Despite significant achievement in nutrition there is still a marked disparity in stunting by gender, wealth quintile, and level of maternal education, geographical areas and caste/ethnicity. For example, the children who are from the poorest wealth quintile are three times more likely to be stunted (49.2 per cent) than the children from the richest quintile (16.5 per cent). The children from the mothers who are not educated are twice more likely to be stunted (45.7 per cent) than the children from the educated mothers. As per the federal structures, state 2, Lumbini, and Karnali have prevalence of stunting above the national average.Nepal has taken innovative and proactive momentum to attain the World Health Assembly (WHA) targets for 2025 and the SDG targets for 2030. Nepal aims to reduce stunting to 24 per cent by 2025 and 15 per cent by 2030 to meet the WHA and SDG targets, respectively. Moreover, the NPC formulated and developed Multi Sector Nutrition Plan II (MSNP II) aimed at achieving the Sustainable Development Goals by 2030. Forging partnership with the private sector is one of the novel interventions of MSNP II to alleviate nutrition related issues. Similarly, the government has shown political commitment towards the Scaling Up Nutrition (SUN) Movement. As per the 2030 agenda, leaving no-one behind in the fight against malnutrition in all its forms, Nepal has committed to graduate from LDC and have prioritised nutrition in the 15th Periodic Plan. These commitments are expected to be instrumental in creating healthy and competitive human capital and breaking the cycle of inter-generational poverty and under-nutrition in the long run.
Impact of COVID-19 on the food and nutrition insecurity along with reduced disposable income at household levels is evident. Reports suggest that Sudurpaschim, Karnali and state 2 are the worst affected regions with inadequate food consumption. Similarly, Lumbini is the most struck region regarding household income loss. The UN World Food Programme has predicted that the present pandemic crisis might be the cause to 15 – 30 per cent increase in malnutrition and food insecurity, and hence nutrition insecurity, particularly among household engaged in informal labour, precarious labour, service sector and daily wage work, as well as household with return migrants and income losses.
Furthermore, slowdown in all major sectors of the economy, viz. tourism, service and manufacturing sectors, has increased the inflation and unemployment, affecting the nation’s most vulnerable and food insecure populations, who are not only in the high food and nutrition insecure region, but also do not have sufficient disposable income to buy safe and nutritious foods to feed themselves and their family members.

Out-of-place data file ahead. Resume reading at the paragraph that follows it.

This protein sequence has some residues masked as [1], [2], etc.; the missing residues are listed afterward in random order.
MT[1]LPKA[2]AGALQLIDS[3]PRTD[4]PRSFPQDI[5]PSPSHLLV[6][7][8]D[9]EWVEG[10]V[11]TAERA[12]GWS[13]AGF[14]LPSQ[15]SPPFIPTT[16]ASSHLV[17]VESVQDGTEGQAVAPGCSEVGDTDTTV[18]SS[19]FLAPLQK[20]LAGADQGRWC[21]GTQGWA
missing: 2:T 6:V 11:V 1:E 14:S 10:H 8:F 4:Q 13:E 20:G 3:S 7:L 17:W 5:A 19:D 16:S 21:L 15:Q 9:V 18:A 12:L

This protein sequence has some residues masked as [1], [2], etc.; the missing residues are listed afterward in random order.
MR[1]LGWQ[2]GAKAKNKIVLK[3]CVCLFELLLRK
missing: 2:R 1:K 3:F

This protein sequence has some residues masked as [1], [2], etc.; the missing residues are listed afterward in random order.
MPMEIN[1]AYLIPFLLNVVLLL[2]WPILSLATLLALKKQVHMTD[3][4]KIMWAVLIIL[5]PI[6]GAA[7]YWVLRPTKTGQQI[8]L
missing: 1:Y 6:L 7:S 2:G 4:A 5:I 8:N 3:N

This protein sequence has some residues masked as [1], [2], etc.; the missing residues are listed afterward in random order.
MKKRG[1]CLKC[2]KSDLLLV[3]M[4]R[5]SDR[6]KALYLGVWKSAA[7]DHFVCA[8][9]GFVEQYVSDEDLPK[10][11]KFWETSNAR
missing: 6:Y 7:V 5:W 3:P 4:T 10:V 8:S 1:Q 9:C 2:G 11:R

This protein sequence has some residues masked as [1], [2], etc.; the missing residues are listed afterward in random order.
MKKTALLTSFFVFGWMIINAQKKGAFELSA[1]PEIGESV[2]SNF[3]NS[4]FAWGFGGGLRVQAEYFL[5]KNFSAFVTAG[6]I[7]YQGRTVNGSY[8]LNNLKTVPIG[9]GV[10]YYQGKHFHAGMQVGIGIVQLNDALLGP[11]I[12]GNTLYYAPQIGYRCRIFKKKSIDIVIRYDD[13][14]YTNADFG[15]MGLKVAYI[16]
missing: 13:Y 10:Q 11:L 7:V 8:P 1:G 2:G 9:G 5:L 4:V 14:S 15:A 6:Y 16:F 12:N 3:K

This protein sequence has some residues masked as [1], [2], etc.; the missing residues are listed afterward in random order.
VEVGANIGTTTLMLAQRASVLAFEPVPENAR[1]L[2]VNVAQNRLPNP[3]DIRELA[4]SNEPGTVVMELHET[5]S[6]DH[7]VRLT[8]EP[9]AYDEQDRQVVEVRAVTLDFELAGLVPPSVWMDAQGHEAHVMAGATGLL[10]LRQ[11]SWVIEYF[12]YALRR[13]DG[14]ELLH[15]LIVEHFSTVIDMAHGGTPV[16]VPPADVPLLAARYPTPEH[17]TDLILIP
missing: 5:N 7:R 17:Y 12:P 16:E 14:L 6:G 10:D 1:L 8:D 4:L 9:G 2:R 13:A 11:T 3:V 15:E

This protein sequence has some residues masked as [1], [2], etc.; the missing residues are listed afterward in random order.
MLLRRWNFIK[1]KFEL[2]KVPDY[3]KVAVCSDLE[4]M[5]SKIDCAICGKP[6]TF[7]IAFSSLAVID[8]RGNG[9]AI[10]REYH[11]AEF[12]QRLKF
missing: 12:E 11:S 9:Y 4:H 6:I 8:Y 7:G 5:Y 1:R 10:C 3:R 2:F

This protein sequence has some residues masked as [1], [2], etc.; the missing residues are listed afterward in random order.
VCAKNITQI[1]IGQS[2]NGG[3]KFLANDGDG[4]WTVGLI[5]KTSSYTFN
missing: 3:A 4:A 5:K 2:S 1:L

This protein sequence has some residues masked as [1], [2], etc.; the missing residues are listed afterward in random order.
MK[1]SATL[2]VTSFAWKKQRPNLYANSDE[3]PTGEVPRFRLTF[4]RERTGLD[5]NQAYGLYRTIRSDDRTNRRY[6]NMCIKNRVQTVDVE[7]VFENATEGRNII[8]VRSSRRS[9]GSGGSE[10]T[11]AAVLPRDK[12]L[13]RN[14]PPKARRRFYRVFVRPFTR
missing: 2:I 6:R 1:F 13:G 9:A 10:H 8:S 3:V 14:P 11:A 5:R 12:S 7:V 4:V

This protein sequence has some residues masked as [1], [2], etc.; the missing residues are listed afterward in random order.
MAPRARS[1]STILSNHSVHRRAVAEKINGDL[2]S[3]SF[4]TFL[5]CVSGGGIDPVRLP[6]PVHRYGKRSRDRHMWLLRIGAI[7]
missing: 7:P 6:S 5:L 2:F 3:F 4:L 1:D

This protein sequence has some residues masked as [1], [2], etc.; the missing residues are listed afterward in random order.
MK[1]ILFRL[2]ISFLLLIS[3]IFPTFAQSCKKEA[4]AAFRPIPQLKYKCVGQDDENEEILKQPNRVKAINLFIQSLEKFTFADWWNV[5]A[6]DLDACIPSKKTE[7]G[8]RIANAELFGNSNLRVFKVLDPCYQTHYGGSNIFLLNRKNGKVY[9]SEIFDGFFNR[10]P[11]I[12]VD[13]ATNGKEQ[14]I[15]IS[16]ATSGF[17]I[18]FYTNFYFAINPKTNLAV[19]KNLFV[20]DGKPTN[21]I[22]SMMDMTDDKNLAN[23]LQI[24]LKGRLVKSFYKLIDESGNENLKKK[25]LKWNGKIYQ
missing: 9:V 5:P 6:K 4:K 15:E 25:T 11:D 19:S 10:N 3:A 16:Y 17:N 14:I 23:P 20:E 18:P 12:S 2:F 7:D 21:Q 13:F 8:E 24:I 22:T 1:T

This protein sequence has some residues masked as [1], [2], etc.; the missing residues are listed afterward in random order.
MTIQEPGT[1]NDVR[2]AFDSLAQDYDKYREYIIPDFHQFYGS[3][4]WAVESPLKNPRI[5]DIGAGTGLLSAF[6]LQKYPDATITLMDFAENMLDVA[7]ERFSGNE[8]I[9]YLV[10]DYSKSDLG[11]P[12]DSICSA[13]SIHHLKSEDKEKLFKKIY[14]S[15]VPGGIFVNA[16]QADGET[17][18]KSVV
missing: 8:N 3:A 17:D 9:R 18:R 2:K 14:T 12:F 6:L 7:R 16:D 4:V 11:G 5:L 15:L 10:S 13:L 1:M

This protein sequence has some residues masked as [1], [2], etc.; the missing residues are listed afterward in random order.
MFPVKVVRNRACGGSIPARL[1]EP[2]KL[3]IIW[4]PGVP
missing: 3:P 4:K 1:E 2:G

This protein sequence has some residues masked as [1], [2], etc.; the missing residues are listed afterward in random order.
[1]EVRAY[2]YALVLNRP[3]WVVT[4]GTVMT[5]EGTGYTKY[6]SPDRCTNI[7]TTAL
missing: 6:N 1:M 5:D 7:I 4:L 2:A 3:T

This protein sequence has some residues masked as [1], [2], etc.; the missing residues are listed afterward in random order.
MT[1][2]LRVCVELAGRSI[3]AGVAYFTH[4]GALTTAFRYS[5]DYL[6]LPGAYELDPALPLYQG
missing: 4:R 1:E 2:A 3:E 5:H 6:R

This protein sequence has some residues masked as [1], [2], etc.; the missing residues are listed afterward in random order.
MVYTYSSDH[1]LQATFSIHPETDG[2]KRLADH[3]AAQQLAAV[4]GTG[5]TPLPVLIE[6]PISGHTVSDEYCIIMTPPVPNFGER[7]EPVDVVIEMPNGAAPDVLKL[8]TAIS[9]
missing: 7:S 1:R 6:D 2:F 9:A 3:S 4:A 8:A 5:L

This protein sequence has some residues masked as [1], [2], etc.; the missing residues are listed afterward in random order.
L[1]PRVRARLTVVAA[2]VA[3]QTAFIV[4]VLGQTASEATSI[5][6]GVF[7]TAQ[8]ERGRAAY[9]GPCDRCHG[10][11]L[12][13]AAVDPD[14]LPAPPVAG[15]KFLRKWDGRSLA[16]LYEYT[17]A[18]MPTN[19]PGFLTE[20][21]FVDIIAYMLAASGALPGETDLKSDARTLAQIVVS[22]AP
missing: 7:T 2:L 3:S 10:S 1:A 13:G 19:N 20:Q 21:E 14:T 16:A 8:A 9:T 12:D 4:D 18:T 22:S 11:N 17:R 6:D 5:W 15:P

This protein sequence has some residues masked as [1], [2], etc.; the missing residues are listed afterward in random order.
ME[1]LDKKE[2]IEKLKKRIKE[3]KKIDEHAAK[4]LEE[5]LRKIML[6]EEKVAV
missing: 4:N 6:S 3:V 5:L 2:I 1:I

Private sector’s role
Addressing malnutrition requires a multidimensional effort ranging from the government interventions to the private sector’s involvement. MSNP II has recognised the importance of private sector in improving the nutrition. The increasing consumption of processed foods has certainly stressed the roles and importance of private sector in the food-based nutrition intervention movement in maintaining the demand and supply of healthy but affordable food is very crucial.
Private sector has massive roles in improving the nutrition situation by delivering healthier and affordable options. On the other hand, creating demand for nutritious and affordable foods through aspirational campaigns for the demand side needs out-of-box approach. The conundrum of supply/demand of nutritious foods needs to be addressed through a new identified role that requires partnerships among all stakeholders, including public, civil society and private sector by using avenues from food- to non-food sectors. This will shift the consumption behaviour and thus increase the demand for nutritious and affordable foods, which in turn, would shift the supply side to manufacture and deliver healthier options at affordable rates.
(Upadhyay is CEO of Baliyo Nepal Nutrition Initiative and chair of Nutritionist and Dietitian Association of Nepal.)